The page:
Скачать презентацию UK Children s FM Working Group Survey of policies Скачать презентацию UK Children s FM Working Group Survey of policies


  • Количество слайдов: 1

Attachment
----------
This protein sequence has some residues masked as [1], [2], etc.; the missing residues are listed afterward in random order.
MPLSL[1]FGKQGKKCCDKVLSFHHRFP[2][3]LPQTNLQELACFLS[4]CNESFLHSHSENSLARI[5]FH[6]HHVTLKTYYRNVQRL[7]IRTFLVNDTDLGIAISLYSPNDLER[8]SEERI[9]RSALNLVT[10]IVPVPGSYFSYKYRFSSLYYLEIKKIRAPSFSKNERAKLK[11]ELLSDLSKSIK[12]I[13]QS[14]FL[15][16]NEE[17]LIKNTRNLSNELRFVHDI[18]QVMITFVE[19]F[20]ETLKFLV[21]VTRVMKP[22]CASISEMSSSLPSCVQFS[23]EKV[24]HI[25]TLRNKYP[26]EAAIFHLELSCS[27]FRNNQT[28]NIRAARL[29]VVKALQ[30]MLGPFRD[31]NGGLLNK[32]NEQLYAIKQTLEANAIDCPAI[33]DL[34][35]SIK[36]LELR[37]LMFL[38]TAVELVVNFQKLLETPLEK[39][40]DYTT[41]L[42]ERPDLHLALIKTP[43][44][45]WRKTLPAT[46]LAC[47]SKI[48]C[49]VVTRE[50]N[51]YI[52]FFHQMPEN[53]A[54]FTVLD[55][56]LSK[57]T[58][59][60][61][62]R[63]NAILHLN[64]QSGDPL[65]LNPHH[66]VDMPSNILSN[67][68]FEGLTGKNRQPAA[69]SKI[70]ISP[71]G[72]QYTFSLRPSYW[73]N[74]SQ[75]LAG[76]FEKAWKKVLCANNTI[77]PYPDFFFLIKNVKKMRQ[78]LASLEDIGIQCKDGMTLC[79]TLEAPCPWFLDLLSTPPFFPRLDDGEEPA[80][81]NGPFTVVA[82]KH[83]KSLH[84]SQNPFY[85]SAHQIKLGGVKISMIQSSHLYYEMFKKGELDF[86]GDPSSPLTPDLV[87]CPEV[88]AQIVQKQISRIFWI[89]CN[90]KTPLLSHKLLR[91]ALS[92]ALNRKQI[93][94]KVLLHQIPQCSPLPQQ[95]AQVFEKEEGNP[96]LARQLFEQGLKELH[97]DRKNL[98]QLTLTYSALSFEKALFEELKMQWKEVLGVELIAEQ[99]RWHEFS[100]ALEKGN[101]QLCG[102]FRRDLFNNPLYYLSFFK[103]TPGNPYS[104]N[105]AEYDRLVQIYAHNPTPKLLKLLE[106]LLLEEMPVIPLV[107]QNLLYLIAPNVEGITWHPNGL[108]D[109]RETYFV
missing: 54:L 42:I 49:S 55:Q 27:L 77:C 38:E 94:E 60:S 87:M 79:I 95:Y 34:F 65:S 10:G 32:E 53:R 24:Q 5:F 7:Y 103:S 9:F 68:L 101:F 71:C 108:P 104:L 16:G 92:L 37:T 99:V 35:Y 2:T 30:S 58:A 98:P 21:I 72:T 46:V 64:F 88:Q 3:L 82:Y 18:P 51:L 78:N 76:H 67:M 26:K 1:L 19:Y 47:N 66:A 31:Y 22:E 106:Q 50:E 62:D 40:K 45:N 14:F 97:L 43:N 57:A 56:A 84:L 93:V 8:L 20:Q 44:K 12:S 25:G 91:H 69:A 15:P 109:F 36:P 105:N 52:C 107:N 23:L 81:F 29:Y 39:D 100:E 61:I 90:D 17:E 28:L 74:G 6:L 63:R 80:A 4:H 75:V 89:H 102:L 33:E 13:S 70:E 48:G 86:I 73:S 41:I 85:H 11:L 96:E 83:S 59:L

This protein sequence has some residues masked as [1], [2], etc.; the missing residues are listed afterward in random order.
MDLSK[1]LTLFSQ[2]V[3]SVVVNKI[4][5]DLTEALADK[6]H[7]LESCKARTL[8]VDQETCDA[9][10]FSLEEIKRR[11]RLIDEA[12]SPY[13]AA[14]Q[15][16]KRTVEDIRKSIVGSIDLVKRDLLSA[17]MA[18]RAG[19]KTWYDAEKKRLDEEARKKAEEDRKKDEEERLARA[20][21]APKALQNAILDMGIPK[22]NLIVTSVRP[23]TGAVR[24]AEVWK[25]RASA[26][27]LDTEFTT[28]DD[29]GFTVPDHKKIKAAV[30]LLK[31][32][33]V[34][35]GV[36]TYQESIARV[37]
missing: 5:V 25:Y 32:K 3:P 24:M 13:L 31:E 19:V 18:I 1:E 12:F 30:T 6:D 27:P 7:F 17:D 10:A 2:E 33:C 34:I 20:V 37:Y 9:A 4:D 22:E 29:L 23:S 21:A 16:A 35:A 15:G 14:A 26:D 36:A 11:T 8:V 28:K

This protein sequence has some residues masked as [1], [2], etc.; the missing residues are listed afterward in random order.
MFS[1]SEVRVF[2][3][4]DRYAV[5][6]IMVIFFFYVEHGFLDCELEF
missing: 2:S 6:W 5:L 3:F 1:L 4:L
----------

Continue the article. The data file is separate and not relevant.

UK Children’s FM Working Group Survey of policies on candidacy, provision and funding of UK Children’s FM Working Group Survey of policies on candidacy, provision and funding of FM systems Jeremy Hine (Oticon) and Richard Vaughan (Connevans) How should we decide when to provide a child with an FM system? Introduction The UK Children’s FM Working Group was constituted in February 2004 with the aim of improving mutual sharing of information, promoting joint working and good practice and encouraging developments in FM technology for deaf children and young people. A key objective was to consider what actions could be taken to support teachers, audiologists and others working in the field. Data obtained during the MCHAS project indicated that between 12 and 90% of children wearing hearing aids had FM systems depending on geographical location (Bamford et al 2004). Two UK surveys investigating the use of FM with cochlear implant speech processors had shown that 30 -33% of children had been fitted with FM and 76 -87% of cochlear implant centres had a policy (Wood et al 2005). However, no recent evidence was available regarding the criteria for provision of FM systems adopted by authorities across the UK. The group identified the need to gather information on current practice across the UK in order to support practitioners in working towards more equitable provision. A survey of all Hearing Impaired Services was therefore one of the first actions undertaken by the Working Group. Results 53 completed questionnaires were received. 5 respondents (9%) attached separate written policy statements. Two of the policies included an assessment matrix and one an assessment questionnaire. The other two policies related to issues around the provision and use of FM systems, rather than assessment criteria. 10 respondents (19%) gave a summary of their policy. Method 38 respondents (72%) replied that “We do not have a separate policy regarding provision, decisions are made on an individual basis. ” Of these, 6 respondents (11%) were either planning to develop a written policy, or said that a national policy would be helpful. A two-page questionnaire was posted to 150 UK Heads of Service for Hearing Impaired Children. A prepaid, addressed envelope was provided to facilitate participation. The survey asked just one key question: “Does your service have a local policy for candidacy for FM provision? ” There was a choice of three answers: a) Yes, please find a copy attached b) Yes, our policy can be summarised as follows: c) No, we do not have a separate policy regarding provision, decisions are made on an individual basis There was also a space for respondents to add comments. Conclusions Hearing loss “FM systems will be provided for children with a moderate hearing loss or greater, or with a hearing loss greater than 50 d. B (3 respondents)” “FM systems will be provided for children with a severe or profound hearing loss (2 respondents)” “We treat each child as an individual, the level of hearing loss is not the main criteria for a radio aid, it is how each child functions that matters. ” A clear majority of Hearing Impaired Services in the UK do not have a written policy on criteria for the provision of FM systems. Decisions are normally made on an individual basis, based on widely varying criteria. Provision is constrained in some areas by funding. Whether a child is provided with an FM system; the age at which provision takes place; the type of system provided; whether or not use is limited to conventional school activities – all will vary depending on where in the UK the child lives. To obtain a comprehensive picture, a wider survey is being prepared for circulation in 2008. Postal, telephone, face to face and online methods will be used to try and increase the return rate. “It is a professional judgement not dependent on degree of loss or stage. ” Speech discrimination must be “…greater than 80% accuracy at 3 -6 feet in a classroom” for provision “Additional difficulties may result in a child with a less severe loss receiving FM provision. ” Written policies “We will be looking to review practice and draft a policy as part of next service plan 04/05, so any national guidelines would be helpful. ” “I would like to know what is recommended by NDCS and other education authorities. ” “This will be the next policy to work on. ” “We have used a policy in the past and found it cumbersome. We now use a new protocol: ‘professional judgement’”. Comments The majority of respondents included comments about relevant issues. These comments provide a subjective indication of the varying, sometimes contradictory, approaches to provision of FM systems in different authorities and the issues of concern. Use of FM systems out of school Acknowledgements “We do not usually provide FM systems to children in the home setting. ” The members of the National Children’s FM Working Group, including: BATOD, MCHAS, NDCS, The Ewing Foundation, education professionals and equipment suppliers including Bio. Acoustics, Cochlear, Phonak and PC Werth. “Some parents have asked to be able to use the radio aid at home. We don’t allow this – not so much from an insurance point of view but because of the risk of the child not having it back in school the next day. ” Production and distribution of this survey was facilitated by The National Deaf Children’s Society. Funding and responsibility for provision “Money for funding is our main problem! We did have a lot of old FMs which needed replacing – so had to do many fundraising events to raise £ 20, 000. Our annual budget is around £ 4, 000 – to pay for leads, shoes, repairs, etc. We’ve just had a “one-off” payment of £ 10, 000 to buy larger audio equipment – and FM if possible. ” “Providing FM systems has to date not been a problem – any student with a hearing loss can trial a system. Decisions to date have not been constrained by finance. ” “We are in a position whereby there have not been huge funding pressures affecting the availability of FM systems. We have done a lot of fundraising to support the funding through the LEA. We have not been in a position whereby children having been assessed and thought to benefit from an FM system have not been provided for. ” “The budget for radio aids is controlled by the educational audiologist, not our service. She decides on which child will be issued with a radio aid and what type of radio aid. She is willing to listen to our staff as to who should receive radio aids but will not allow anyone to decide which type. ” Age “We do not generally provide them for children under 5” “Not issued until 1 to 2 months prior to entry to early years” “Pre-school children may be issued with a radio aid in the final term before nursery school in order to assure familiarisation for parent and child, or at two and a half years where the child is regularly within a listening situation where listening is more difficult, e. g. nursery, playgroup. ” “Radio aids can be provided for all school age children with a moderate loss or greater…” For more information about this research, the work of the Group and its members, contact: [email protected] co. uk or [email protected] com. References Bamford, J. et al (2004) Report on first wave studies (Modernisation of NHS Hearing Aid Services: Paediatric Arm) HCD Group, Manchester. Wood E. J. et al. (2005) FM Radio Aids and Cochlear Implants – Practical issues and extent of use in the UK. 20 th International Congress on Education of the Deaf